Thursday, August 6, 2009

Say Anything?

As has been readily obvious on You Tube and other sources, the right-wing and its allies on talk radio are doing their damnedest to derail Obama’s plan for healthcare reform, which in itself there is nothing wrong with if it comes down to a simple difference in political philosophy.

What truly bothers me, however, is the tool these hyper-partisans are using: fear - via comparisons to government programs (including Medicare, evidently) as Nazism, and something that will enable jackbooted thugs to drag seniors away at a pre-determined age, and thrown them into cattle cars to be “processed” by the Obama Administration.

To anyone with a brain, this may seem like lunatic thinking, but consider the cynical truth behind the following quote:

“A person is smart, but people are dumb, panicky, dangerous animals and you know it.”

A line from Nietzsche? Not exactly.

It’s actually from the 1997 movie “Men In Black” when Tommy Lee Jones’ secret agent explains why the evidence of aliens living on Earth must be covered up to prevent mass panic. And think about it – as whacked-out as it sounds, the line is dead on. It takes very little for human beings to go from calm and rational to “panicky, dangerous animals” if the right emotional buttons are pushed in sequence, and no emotion is perhaps more potent than fear, panic, and paranoia - which brings me back to the current healthcare debate, and its detractors on talk radio who casually toss out comparisons between Obama and Nazism.

Sadly, when fans of personalities like Sean Hannity and Rush Limbaugh seem to conveniently forget is that much of their audience takes every word they say as unvarnished truth, and when Obama and healthcare initiatives are openly likened to the Third Reich, to an extremist mindset—such as Timothy McVeigh’s—it’s like pouring gas on a fire, inspiring them to take matters into their own hands, possibly through the barrel of a gun.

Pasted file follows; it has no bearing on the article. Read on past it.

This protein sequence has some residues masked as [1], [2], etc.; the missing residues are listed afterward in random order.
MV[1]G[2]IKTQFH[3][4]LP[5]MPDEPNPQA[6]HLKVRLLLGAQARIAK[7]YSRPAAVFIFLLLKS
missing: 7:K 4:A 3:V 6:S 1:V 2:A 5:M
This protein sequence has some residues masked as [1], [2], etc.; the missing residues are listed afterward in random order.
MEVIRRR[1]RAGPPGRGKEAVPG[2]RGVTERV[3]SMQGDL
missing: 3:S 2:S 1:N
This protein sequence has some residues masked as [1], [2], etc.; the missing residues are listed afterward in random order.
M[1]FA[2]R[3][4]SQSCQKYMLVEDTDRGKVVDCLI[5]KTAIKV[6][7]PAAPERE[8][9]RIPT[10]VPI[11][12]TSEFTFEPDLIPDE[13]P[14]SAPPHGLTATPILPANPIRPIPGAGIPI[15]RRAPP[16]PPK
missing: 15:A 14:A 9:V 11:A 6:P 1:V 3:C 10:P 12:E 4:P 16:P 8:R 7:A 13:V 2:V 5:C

For obvious reasons, this demeanor is a potential threat to the safety of the President Obama, and is something the Secret Service keeps tabs on extremist organizations for.

Since the near-assassination of Ronald Reagan in 1981, the Secret Service has done an outstanding job protecting their charges, but in light of the current hysteria being whipped up on talk radio, I fear that keeping Obama safe may be much harder than with any president in recent history.

Free speech is a key backbone of American democracy, but when it intentionally gins up fear which then evolves into paranoia, rage, and finally a potential for violence, when does free speech (such as that practiced by Limbaugh) become truly dangerous?

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